Bacillus cereus is a Gram-positive bacterium and a foodborne pathogen that is able to cause serious human diseases. It is widespread in natural environments, including deep sea [1, 2]. The pathogenesis of B. cereus still remains to be explored. It has been reported that B. cereus produces abundant potential virulence factors, including hemolysins, phospholipases, and proteases [3, 4]. The heat-stable toxin cereulide can cause vomiting, while the three enterotoxins, i.e., the tripartite non-hemolytic enterotoxin (NHE), hemolysin BL (HBL), and the single cytotoxin K (CytK), induce diarrhoeal syndromes [5,6,7]. In immunocompromised patients, B. cereus can cause certain fatal non-gastrointestinal infections, including endophthalmitis, respiratory and urinary tract infections, endocarditis, systemic bacterial septicemia, and central nervous system infection [8,9,10]. Recent studies showed that HBL, NHE, and CytK could activate the NLRP3 inflammasome, which triggered pyroptosis and led to rapid death of mice [5,6,7]. The biological activity of other enterotoxin candidates remains to be explored.

The cholesterol-dependent cytolysin (CDC) is a family of pore-forming exotoxins traditionally thought to bind cholesterol in cell membranes and form transmembrane pores [11,12,13]. The pore formation involves the assembly of oligomeric and soluble monomers into annular pre-pores that undergo conformational changes to insert into the membrane, eventually forming a large amphipathic transmembrane β-barrel structure [14,15,16]. Cereolysin O (CLO), also known as hemolysin I, is a protein secreted by B. cereus. It shares 57–68% amino acid identities with the perfringolysin O (PFO) and streptolysin O of Clostridium perfringens and Streptococcus pyogenes [17, 18], and therefore is considered to belong to the CDC family. Reports showed that CLO as low as 1–2 μg administered intravenously into mice was lethal, and that CLO was able to induce the release of lactate dehydrogenase (LDH), which exacerbated B. cereus-induced endophthalmitis [19, 20]. In addition, recent studies showed that membrane perforation caused by CDC could activate the NOD-like receptor family pyrin domain containing 3 (NLRP3) inflammasome, which in turn induced the secretion of pro-inflammatory cytokines such as interleukin (IL)-1β and IL-18 [13, 21, 22].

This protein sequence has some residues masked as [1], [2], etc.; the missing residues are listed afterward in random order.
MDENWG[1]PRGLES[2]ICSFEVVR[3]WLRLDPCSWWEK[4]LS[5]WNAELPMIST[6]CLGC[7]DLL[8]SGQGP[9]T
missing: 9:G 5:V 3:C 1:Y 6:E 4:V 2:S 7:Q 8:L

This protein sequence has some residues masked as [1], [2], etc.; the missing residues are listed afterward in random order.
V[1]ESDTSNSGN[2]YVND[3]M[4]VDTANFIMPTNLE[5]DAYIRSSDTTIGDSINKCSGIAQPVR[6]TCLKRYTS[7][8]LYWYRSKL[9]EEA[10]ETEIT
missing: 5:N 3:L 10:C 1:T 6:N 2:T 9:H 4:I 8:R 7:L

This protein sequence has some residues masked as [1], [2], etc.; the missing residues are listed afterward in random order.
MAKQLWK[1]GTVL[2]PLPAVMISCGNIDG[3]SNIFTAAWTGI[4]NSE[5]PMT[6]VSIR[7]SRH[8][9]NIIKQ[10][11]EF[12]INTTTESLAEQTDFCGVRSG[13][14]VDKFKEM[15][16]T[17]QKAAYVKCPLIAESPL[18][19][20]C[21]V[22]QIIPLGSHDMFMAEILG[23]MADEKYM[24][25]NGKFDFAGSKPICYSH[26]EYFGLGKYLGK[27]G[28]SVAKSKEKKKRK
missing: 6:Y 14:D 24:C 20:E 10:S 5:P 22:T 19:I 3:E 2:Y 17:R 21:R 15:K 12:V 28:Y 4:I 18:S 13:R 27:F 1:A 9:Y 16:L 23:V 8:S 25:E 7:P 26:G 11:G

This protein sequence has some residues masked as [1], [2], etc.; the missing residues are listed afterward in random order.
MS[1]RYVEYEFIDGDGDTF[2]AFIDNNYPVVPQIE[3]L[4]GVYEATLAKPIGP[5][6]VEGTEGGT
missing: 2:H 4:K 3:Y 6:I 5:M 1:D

Pyroptosis is a type of programmed cell death that can be caused by pathogen invasion [23]. Pyroptosis is executed by a group of pore-forming proteins called gasdermin (GSDM). In canonical and noncanonical pyroptotic pathways, caspase (Casp) 1 and Casp4/5/11, respectively, cleave gasdermin D (GSDMD) to release the N-terminal domain (GSDMD-N) [24,25,26]. The released GSDMD-N binds to acidic phospholipids on the plasma membrane and forms oligomeric pores that lead to cell swelling and rupture [27,28,29]. The GSDMD pores enables the release of large amounts of pro-inflammatory factors, notably IL-1β and IL-18, which activate macrophages and T lymphocytes and subsequently induce inflammation [30]. The NLRP3 inflammasome is critical for the activation of the Casp1-dependent canonical pathway. The NLRP3 inflammasome assembly and activation can be triggered by multiple molecular and cellular events, including pathogen infection, mitochondrial dysfunction, ROS release, lysosomal disruption, trans-Golgi disassembly, and ion flux, such as K+ efflux, Na+ influx, and Ca2+ mobilization [31,32,33,34,35,36,37].

Recently, we reported a pathogenic B. cereus (MB1) isolated from the deep sea in Mariana Trench [38]. MB1 exhibited strong cytotoxicity and induced pyroptosis characterized by activation of Casp1 and GSDMD and secretion of IL-1β and IL-18 [38]. Genome sequencing showed that MB1 encoded CLO, but the function of CLO is unknown. In this study, we examined the biological activity of CLO from MB1. We found that CLO was a cytotoxin that bound plasma cholesterol and induced GSDMD-mediated pyroptosis in a structure-dependent manner. Our findings added new insights into the pathogenesis of B. cereus.


CLO induces pyroptosis

Sequence analysis showed that the CLO encoded by B. cereus MB1 highly resembles the CLO of clinically isolated B. cereus group strains, with identities exceeding 90% (Supplementary Table S1). When incubated with THP-1 cells, purified recombinant CLO (Supplementary Fig. S1) caused cellular swelling in a dose- and time-dependent manner (Fig. 1A, B). CLO at 1 nM could induce marked hemolysis and LDH release (Fig. 1C, D). Similar cell death was observed with CLO-treated J774A.1 cells (Supplementary Fig. S2). CLO-induced cell death was not affected by the inhibitors targeting the key necroptosis factors, i.e., RIPK1, the RIPK3, and MLKL (Fig. 2A, B), suggesting that necroptosis was not involved in this process. In contrast, when cells were incubated with CLO in the presence of the pan-caspase inhibitor Q-VD-OPh or the Casp1 inhibitor Ac-YVAD-CMK, cell death was significantly blocked in an inhibitor dose dependent manner (Fig. 2C, D; Supplementary Fig. S3A, B). To examine whether GSDMD was required in CLO-induced cell death, the effect of CLO on GSDMD-knockout THP-1 cells (THP-1 GSDMD-KO) was determined. The results showed that compared with CLO-treated control cells, CLO-treated THP-1 GSDMD-KO cells exhibited sharply reduced release of LDH and IL-1β, and the presence of caspase inhibitors had no significant effect on the LDH release in CLO-treated GSDMD-KO cells (Fig. 2E, F, G). Time-dependent analysis showed that with the increase of time, apparent LDH release was observed in CLO-treated THP-1 Casp1 knockdown cells (THP-1 Casp1-KD) and GSDMD-KO cells, although in significantly lower amounts than that in the wild type cells (Supplementary Fig. S3C), indicating that, after prolonged interaction with the cells, CLO could induce cell death in a Casp1- and GSDMD-independent manner.